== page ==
Everyone with asthma – especially children and teens – should have an up-to-date Asthma Action Plan. This is a written plan that you fill out with your child and your child’s doctor to help control asthma and know what to do in emergencies.
Chronic Obstructive Pulmonary Disease, or COPD, refers to a group of diseases that cause airflow blockage and breathing-related problems, including emphysema and chronic bronchitis.
How many people living with asthma have the education and care they need to manage their condition? How are we doing at reducing hospitalizations for asthma?
Asthma prevalence in Vermont has been higher than the nationwide rate since 2007. The rate of asthma is high among several northeastern states, and Vermont has recently ranked among states with the highest rates of asthma in the U.S.
Climate change is expected to increase allergenic pollen in the air we breathe, increase mold growth in homes and businesses, and could increase air pollution from sources like wildfire smoke.
Asthma attacks and episodes are serious problems with breathing caused by certain triggers. These triggers can be found in both indoor and outdoor environments.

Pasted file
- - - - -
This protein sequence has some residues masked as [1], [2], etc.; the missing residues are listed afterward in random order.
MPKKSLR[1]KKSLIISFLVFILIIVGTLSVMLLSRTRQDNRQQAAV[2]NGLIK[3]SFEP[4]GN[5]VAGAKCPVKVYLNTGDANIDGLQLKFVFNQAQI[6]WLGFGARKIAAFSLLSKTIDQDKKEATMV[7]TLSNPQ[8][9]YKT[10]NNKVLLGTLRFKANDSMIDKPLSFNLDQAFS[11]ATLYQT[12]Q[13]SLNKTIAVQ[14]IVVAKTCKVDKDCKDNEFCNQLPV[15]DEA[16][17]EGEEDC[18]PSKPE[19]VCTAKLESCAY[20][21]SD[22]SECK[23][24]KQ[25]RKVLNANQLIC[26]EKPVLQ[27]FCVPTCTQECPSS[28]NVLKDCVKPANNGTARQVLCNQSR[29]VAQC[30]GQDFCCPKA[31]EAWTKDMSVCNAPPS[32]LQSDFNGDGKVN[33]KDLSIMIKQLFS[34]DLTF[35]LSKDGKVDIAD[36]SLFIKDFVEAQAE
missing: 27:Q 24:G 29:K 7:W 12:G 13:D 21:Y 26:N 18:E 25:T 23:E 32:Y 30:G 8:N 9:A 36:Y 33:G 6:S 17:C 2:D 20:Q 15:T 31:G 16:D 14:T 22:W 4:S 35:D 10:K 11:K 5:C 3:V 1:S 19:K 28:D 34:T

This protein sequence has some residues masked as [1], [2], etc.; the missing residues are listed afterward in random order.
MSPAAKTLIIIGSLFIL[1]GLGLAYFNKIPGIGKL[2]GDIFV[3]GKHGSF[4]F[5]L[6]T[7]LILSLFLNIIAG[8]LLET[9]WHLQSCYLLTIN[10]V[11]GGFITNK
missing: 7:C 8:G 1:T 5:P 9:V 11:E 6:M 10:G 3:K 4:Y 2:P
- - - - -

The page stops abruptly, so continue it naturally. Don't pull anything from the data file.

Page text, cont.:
Pests in and around our homes can be a nuisance. Pests include insects (e.g. cockroaches, bed bugs, wasps, and garden bugs), rodents (e.g. mice and rats), and weeds. The pesticides, or chemicals, we use to treat pests can cause serious health problems. Pesticides can contaminate our indoor environment, cause and trigger allergies and asthma, and be especially dangerous to children, pregnant women, and pets.
Mold needs moisture to grow. Due to Vermont’s humid climate,
This page houses asthma newsletters, evaluation products, and the State Asthma Plan. Search for the keyword "evaluation" to see evaluation reports, "newsletter" to see newsletters, and "plan" to see the Asthma Plan.
For asthma surveillance data and reports, go to Asthma Surveillance
Chronic Obstructive Pulmonary Disease, or COPD, is a large group of lung diseases characterized by airflow obstruction. COPD is often associated with symptoms related to difficulty breathing, but can be present without symptoms.